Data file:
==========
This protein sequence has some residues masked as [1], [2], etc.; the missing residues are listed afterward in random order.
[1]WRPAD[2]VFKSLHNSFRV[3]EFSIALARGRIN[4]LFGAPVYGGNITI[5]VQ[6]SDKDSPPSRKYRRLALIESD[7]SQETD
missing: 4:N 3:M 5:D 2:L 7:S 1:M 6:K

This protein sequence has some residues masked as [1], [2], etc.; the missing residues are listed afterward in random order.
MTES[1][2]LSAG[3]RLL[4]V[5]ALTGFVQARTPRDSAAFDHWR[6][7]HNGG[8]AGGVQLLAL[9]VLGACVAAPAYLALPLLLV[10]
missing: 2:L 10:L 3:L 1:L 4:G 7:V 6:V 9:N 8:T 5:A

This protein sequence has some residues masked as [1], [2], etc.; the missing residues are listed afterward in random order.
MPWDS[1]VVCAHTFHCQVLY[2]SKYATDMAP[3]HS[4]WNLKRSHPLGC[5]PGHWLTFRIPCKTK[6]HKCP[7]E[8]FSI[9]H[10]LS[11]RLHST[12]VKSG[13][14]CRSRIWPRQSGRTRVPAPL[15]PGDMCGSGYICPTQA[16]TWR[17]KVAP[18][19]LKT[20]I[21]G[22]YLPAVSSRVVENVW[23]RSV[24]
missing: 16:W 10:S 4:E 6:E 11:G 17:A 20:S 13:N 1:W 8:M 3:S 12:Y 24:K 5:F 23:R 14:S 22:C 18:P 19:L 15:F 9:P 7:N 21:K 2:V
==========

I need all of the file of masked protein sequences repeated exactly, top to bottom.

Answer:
This protein sequence has some residues masked as [1], [2], etc.; the missing residues are listed afterward in random order.
[1]WRPAD[2]VFKSLHNSFRV[3]EFSIALARGRIN[4]LFGAPVYGGNITI[5]VQ[6]SDKDSPPSRKYRRLALIESD[7]SQETD
missing: 4:N 3:M 5:D 2:L 7:S 1:M 6:K

This protein sequence has some residues masked as [1], [2], etc.; the missing residues are listed afterward in random order.
MTES[1][2]LSAG[3]RLL[4]V[5]ALTGFVQARTPRDSAAFDHWR[6][7]HNGG[8]AGGVQLLAL[9]VLGACVAAPAYLALPLLLV[10]
missing: 2:L 10:L 3:L 1:L 4:G 7:V 6:V 9:N 8:T 5:A

This protein sequence has some residues masked as [1], [2], etc.; the missing residues are listed afterward in random order.
MPWDS[1]VVCAHTFHCQVLY[2]SKYATDMAP[3]HS[4]WNLKRSHPLGC[5]PGHWLTFRIPCKTK[6]HKCP[7]E[8]FSI[9]H[10]LS[11]RLHST[12]VKSG[13][14]CRSRIWPRQSGRTRVPAPL[15]PGDMCGSGYICPTQA[16]TWR[17]KVAP[18][19]LKT[20]I[21]G[22]YLPAVSSRVVENVW[23]RSV[24]
missing: 16:W 10:S 4:E 6:E 11:G 17:A 20:S 13:N 1:W 8:M 3:S 12:Y 24:K 5:F 23:R 14:S 22:C 18:P 19:L 15:F 9:P 7:N 21:K 2:V